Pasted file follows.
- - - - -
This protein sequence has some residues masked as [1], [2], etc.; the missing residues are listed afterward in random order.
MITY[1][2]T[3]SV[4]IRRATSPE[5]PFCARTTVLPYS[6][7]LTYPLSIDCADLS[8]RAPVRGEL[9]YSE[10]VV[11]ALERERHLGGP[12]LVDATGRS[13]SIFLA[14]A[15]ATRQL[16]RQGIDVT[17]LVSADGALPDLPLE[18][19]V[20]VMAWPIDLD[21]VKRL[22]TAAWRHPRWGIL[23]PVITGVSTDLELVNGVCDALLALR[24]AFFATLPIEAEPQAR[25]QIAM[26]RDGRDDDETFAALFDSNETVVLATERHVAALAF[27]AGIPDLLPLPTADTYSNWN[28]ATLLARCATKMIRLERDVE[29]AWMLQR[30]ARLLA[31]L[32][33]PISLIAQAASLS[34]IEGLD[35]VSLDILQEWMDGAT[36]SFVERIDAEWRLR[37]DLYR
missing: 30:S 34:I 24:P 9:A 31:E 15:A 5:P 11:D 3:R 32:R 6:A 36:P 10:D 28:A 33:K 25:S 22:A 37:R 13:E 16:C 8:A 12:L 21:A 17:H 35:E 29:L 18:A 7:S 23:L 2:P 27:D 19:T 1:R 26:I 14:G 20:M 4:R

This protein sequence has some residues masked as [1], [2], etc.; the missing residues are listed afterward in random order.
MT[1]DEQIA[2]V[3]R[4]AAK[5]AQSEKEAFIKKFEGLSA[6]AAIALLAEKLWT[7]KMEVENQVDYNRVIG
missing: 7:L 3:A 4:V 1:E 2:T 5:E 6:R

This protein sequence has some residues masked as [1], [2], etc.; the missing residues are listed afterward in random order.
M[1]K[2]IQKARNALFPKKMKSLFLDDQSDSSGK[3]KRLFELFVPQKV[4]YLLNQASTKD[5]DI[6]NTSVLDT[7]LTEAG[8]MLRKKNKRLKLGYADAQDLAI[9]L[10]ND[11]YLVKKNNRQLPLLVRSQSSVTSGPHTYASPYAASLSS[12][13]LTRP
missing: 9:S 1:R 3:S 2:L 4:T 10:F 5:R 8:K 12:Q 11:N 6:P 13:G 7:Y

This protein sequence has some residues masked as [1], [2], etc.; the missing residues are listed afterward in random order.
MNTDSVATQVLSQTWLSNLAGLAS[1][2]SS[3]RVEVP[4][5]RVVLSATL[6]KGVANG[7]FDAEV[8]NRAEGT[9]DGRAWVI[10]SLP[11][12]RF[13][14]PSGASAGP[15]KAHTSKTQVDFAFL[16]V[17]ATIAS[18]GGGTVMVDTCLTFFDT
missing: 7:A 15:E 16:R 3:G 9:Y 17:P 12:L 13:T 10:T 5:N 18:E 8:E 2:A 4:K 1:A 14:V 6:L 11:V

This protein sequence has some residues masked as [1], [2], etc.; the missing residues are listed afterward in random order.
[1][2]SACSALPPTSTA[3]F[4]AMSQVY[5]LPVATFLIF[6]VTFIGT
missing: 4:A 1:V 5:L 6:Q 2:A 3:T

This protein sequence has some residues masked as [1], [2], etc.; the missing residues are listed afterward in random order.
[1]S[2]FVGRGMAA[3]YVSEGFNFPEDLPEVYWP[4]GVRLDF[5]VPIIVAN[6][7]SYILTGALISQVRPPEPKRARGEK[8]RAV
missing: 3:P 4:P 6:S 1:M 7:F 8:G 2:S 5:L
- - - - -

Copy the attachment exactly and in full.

This protein sequence has some residues masked as [1], [2], etc.; the missing residues are listed afterward in random order.
MITY[1][2]T[3]SV[4]IRRATSPE[5]PFCARTTVLPYS[6][7]LTYPLSIDCADLS[8]RAPVRGEL[9]YSE[10]VV[11]ALERERHLGGP[12]LVDATGRS[13]SIFLA[14]A[15]ATRQL[16]RQGIDVT[17]LVSADGALPDLPLE[18][19]V[20]VMAWPIDLD[21]VKRL[22]TAAWRHPRWGIL[23]PVITGVSTDLELVNGVCDALLALR[24]AFFATLPIEAEPQAR[25]QIAM[26]RDGRDDDETFAALFDSNETVVLATERHVAALAF[27]AGIPDLLPLPTADTYSNWN[28]ATLLARCATKMIRLERDVE[29]AWMLQR[30]ARLLA[31]L[32][33]PISLIAQAASLS[34]IEGLD[35]VSLDILQEWMDGAT[36]SFVERIDAEWRLR[37]DLYR
missing: 30:S 34:I 24:P 9:A 31:E 15:A 5:P 11:D 3:R 32:R 6:A 36:P 10:D 28:A 33:K 25:S 22:A 37:R 13:E 16:C 8:A 12:L 21:A 17:H 35:E 29:L 18:A 7:S 23:L 2:P 27:D 19:T 1:R 26:I 14:G 20:M 4:R

This protein sequence has some residues masked as [1], [2], etc.; the missing residues are listed afterward in random order.
MT[1]DEQIA[2]V[3]R[4]AAK[5]AQSEKEAFIKKFEGLSA[6]AAIALLAEKLWT[7]KMEVENQVDYNRVIG
missing: 7:L 3:A 4:V 1:E 2:T 5:E 6:R

This protein sequence has some residues masked as [1], [2], etc.; the missing residues are listed afterward in random order.
M[1]K[2]IQKARNALFPKKMKSLFLDDQSDSSGK[3]KRLFELFVPQKV[4]YLLNQASTKD[5]DI[6]NTSVLDT[7]LTEAG[8]MLRKKNKRLKLGYADAQDLAI[9]L[10]ND[11]YLVKKNNRQLPLLVRSQSSVTSGPHTYASPYAASLSS[12][13]LTRP
missing: 9:S 1:R 3:S 2:L 4:T 10:F 5:R 8:K 12:Q 11:N 6:P 13:G 7:Y

This protein sequence has some residues masked as [1], [2], etc.; the missing residues are listed afterward in random order.
MNTDSVATQVLSQTWLSNLAGLAS[1][2]SS[3]RVEVP[4][5]RVVLSATL[6]KGVANG[7]FDAEV[8]NRAEGT[9]DGRAWVI[10]SLP[11][12]RF[13][14]PSGASAGP[15]KAHTSKTQVDFAFL[16]V[17]ATIAS[18]GGGTVMVDTCLTFFDT
missing: 7:A 15:E 16:R 3:G 9:Y 17:P 12:L 13:T 10:T 5:N 18:E 8:E 2:A 4:K 1:A 14:V 6:L 11:V

This protein sequence has some residues masked as [1], [2], etc.; the missing residues are listed afterward in random order.
[1][2]SACSALPPTSTA[3]F[4]AMSQVY[5]LPVATFLIF[6]VTFIGT
missing: 4:A 1:V 5:L 6:Q 2:A 3:T

This protein sequence has some residues masked as [1], [2], etc.; the missing residues are listed afterward in random order.
[1]S[2]FVGRGMAA[3]YVSEGFNFPEDLPEVYWP[4]GVRLDF[5]VPIIVAN[6][7]SYILTGALISQVRPPEPKRARGEK[8]RAV
missing: 3:P 4:P 6:S 1:M 7:F 8:G 2:S 5:L